Do Police Need My Consent to Question My Child?
If the police arrested your child, they do not need your consent to begin a custodial interrogation. However, your child can politely refuse to provide answers to protect themselves from giving self-incriminating statements that may later be used against them in court. They may also request to speak with you before being interrogated.
Will My Child Go to Jail?
If your child has been accused of a juvenile crime, whether they go to jail depends on the facts of the case and if your child is tried as an adult. Generally, crimes involving minors are handled in juvenile court, which focuses on the minor's rehabilitation. Possible outcomes may include probation, community service, placement in a foster home or with a relative other than the parent, or confinement in a juvenile detention facility. However, if your child is accused of committing a serious offense, such as robbery or kidnapping, they can be tried as an adult. In that case, they could be sentenced to jail or prison.
Is My Child’s Juvenile Record Permanent?
If your child was involved in a juvenile delinquency matter, the information about the arrest and/or the sustained petition will be placed on their criminal record. In some cases, the court automatically seals the record, such as when your child completes the term of probation and they weren’t found to have committed a serious offense. In other cases, your child must ask the court to seal their record. They must qualify for this relief. When a record is sealed, the information about the offense is no longer publicly accessible.
Common Juvenile Dependency Questions
Why Is a CPS Social Worker Investigating Me?
A social worker from Child Protective Services will investigate you if they have received a report that you have or are abusing or neglecting your child. They are trying to determine whether or not the allegations are substantiated. Depending on what they find, the social worker may close the case without taking action, refer you to parental services, file a petition with the court for further action, or remove your child from your home.
Can a Social Worker Question My Child Without Me Present?
When a social worker investigates a claim of abuse or neglect, they will question all members of the family unit, including your child. Your social worker can go to your child’s school and question them without your being present and without your consent. However, if they talk to your child when you’re not present, they must tell you that they did so.
What Happens If My Child’s Been Removed?
If a social worker determines that allegations of abuse or neglect are substantiated, they will remove your child from your home. The social worker may place your child in foster care or with another relative. This is why it’s crucial that you provide them with your family members’ information; otherwise, your child may be placed with someone they don’t know. If your child has been removed, you must attend various court hearings and may be required to complete a range of services to seek to have your child returned to you.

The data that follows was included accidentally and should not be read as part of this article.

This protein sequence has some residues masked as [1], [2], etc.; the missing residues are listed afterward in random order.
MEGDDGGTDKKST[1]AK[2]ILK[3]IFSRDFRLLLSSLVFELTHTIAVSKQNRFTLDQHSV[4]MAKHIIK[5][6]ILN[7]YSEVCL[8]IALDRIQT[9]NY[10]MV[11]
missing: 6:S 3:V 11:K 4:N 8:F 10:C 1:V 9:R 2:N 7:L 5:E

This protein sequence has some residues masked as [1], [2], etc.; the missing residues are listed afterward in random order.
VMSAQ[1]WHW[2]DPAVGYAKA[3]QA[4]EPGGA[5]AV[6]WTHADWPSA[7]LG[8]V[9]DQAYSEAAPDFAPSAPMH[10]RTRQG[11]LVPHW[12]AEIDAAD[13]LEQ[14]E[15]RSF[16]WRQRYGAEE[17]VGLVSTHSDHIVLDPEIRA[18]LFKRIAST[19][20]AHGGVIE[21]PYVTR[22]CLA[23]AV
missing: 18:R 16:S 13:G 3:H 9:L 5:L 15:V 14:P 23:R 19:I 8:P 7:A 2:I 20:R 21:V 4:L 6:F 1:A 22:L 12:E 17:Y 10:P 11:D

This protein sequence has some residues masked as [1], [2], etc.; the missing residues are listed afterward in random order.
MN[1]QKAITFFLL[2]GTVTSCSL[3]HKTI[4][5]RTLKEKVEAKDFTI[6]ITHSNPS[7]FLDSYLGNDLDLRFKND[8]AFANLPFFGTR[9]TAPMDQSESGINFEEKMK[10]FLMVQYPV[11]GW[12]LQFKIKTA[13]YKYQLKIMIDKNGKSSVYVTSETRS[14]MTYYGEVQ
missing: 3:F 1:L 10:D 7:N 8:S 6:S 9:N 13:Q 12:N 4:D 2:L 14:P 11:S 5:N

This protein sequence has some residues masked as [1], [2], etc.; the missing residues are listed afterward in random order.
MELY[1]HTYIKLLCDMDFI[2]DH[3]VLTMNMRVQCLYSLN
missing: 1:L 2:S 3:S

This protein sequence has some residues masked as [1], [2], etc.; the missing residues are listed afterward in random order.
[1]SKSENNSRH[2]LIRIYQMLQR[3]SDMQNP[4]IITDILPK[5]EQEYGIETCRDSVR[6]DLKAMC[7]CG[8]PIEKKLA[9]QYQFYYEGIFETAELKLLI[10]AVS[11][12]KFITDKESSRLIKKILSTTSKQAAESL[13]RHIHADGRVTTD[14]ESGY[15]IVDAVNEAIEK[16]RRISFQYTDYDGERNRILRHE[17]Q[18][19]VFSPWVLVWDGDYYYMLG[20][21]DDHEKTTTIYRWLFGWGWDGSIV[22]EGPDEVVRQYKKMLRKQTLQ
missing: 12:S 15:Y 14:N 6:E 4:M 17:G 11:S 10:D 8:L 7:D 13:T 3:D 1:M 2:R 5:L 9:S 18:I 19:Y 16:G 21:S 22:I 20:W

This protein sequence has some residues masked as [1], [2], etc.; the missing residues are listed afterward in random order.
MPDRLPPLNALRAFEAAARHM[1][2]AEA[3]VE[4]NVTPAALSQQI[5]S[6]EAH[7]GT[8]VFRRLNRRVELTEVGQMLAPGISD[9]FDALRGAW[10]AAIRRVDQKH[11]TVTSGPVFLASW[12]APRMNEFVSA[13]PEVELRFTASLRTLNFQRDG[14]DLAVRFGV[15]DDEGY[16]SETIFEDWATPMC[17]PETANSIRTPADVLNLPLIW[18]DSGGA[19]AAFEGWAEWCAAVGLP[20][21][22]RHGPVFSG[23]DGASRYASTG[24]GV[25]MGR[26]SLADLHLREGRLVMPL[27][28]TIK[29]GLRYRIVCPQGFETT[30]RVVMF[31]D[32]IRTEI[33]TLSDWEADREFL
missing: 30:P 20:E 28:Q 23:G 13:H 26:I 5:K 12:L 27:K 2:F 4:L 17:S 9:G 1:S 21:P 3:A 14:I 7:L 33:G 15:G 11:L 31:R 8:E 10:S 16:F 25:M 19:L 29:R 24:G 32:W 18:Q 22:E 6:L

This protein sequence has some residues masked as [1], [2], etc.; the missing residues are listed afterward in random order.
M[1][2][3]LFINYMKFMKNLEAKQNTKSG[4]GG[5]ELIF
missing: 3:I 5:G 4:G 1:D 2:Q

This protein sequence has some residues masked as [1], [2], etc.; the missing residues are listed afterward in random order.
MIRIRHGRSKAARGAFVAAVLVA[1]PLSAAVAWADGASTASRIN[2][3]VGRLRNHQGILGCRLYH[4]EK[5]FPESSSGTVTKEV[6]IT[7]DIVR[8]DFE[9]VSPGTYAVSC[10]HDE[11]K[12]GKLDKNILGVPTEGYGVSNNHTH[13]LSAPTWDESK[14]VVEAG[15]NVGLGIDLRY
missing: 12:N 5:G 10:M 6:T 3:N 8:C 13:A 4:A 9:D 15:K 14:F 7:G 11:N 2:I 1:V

When Do I Need to Hire a Lawyer for a Juvenile Dependency Case?
The moment you learn you’re being investigated for child abuse or neglect is when it’s necessary to retain an attorney. Anything you say or do at the beginning of your case can impact how the matter progresses and is resolved. It’s crucial that you consult with a lawyer who practices juvenile dependency, as this is a very special and unique area of the law.
I Am 16 Years Old and I Want to Leave Home Because I’m Being Mentally and Physically Abused? What Can I Do?
She talks down on me, calls me all types of bad names. She punches on me, hits me in my face, and now she is trying to send me away before Christmas. I work, go to school. She doesn’t want me to do well in life. She takes everything from me. I’m tired. What can I do?
Get a job and a place to live, file for emancipation with the court (forms online). Or find someone you want to live with and have them apply for guardianship. These are alternatives if CPS contact is not what you plan to do.
Can I File a Civil Suit Against the Man Who Was Convicted of Molesting My Daughter?
He was convicted and sentenced to 15 years in prison on may 24th.
Yes, you can file a civil suit.
What Should My Son Do?
My son, who is 25 years of age, has been accused of child abuse. Our family has never experienced anything like this so this is even tough to talk about. This occurred when our grandson was 3 months old. My wife and I have temp custody of our grandson, who is now 22 months old. He is fine now. He suffered a skull fracture. He had other healing fractures. Now fully recovered. My son, who is 25, was indicted on 1st degree assault, interrogated, and confused by detectives as he had never been through anything like this before. His wife at the time completely blamed our son.
Our son was arrested and spent 3 weeks in jail. Set out on bond. Now meeting with his public defender who states he has no defense and wants him to take a deal of 2nd degree assault. Can you make any suggestion?
Were studies conducted re medical? Vitamin D? Age of healing bones? Has a qualified radiologist examined the x-rays? How did they decide it was him and not the wife? What about another caregiver? Those cases take careful work and second opinions from qualified doctors/experts. Has his lawyer seen all of the medical records? Is his lawyer qualified and up to date on the possible differential diagnosis for such fractures? There are a lot of questions to ask.
The answers provided above merely touch the surface of the nuances of criminal and juvenile law. We invite you to contact our attorneys at (925) 900-5330 to have a more in-depth conversation about your specific case.